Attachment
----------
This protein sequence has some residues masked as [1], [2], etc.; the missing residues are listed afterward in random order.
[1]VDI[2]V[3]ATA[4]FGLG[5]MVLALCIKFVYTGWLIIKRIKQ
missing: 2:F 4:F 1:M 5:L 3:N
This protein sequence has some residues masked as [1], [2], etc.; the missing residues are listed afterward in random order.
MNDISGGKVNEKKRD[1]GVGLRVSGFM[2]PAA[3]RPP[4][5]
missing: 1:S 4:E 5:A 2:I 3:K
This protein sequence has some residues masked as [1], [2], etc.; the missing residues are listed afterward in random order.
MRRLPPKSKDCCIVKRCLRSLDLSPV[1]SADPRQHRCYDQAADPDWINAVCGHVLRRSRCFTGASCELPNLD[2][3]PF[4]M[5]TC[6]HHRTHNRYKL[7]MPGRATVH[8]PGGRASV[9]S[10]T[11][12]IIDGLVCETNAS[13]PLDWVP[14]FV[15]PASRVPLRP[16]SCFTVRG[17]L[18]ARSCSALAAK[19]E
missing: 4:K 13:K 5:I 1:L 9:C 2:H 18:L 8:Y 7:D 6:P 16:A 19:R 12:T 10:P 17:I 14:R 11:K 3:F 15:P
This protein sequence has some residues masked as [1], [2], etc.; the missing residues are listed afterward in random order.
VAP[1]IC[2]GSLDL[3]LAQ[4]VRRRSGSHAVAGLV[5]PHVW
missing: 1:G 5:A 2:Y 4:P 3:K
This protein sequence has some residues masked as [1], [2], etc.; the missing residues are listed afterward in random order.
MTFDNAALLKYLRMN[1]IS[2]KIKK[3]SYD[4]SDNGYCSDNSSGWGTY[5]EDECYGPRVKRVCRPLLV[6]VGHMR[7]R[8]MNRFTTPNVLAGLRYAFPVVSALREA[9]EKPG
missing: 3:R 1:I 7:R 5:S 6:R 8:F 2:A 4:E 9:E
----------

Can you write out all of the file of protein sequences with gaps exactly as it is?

This protein sequence has some residues masked as [1], [2], etc.; the missing residues are listed afterward in random order.
[1]VDI[2]V[3]ATA[4]FGLG[5]MVLALCIKFVYTGWLIIKRIKQ
missing: 2:F 4:F 1:M 5:L 3:N
This protein sequence has some residues masked as [1], [2], etc.; the missing residues are listed afterward in random order.
MNDISGGKVNEKKRD[1]GVGLRVSGFM[2]PAA[3]RPP[4][5]
missing: 1:S 4:E 5:A 2:I 3:K
This protein sequence has some residues masked as [1], [2], etc.; the missing residues are listed afterward in random order.
MRRLPPKSKDCCIVKRCLRSLDLSPV[1]SADPRQHRCYDQAADPDWINAVCGHVLRRSRCFTGASCELPNLD[2][3]PF[4]M[5]TC[6]HHRTHNRYKL[7]MPGRATVH[8]PGGRASV[9]S[10]T[11][12]IIDGLVCETNAS[13]PLDWVP[14]FV[15]PASRVPLRP[16]SCFTVRG[17]L[18]ARSCSALAAK[19]E
missing: 4:K 13:K 5:I 1:L 9:C 2:H 18:L 8:Y 7:D 6:P 16:A 19:R 12:T 10:P 17:I 14:R 11:K 3:F 15:P
This protein sequence has some residues masked as [1], [2], etc.; the missing residues are listed afterward in random order.
VAP[1]IC[2]GSLDL[3]LAQ[4]VRRRSGSHAVAGLV[5]PHVW
missing: 1:G 5:A 2:Y 4:P 3:K
This protein sequence has some residues masked as [1], [2], etc.; the missing residues are listed afterward in random order.
MTFDNAALLKYLRMN[1]IS[2]KIKK[3]SYD[4]SDNGYCSDNSSGWGTY[5]EDECYGPRVKRVCRPLLV[6]VGHMR[7]R[8]MNRFTTPNVLAGLRYAFPVVSALREA[9]EKPG
missing: 3:R 1:I 7:R 5:S 6:R 8:F 2:A 4:E 9:E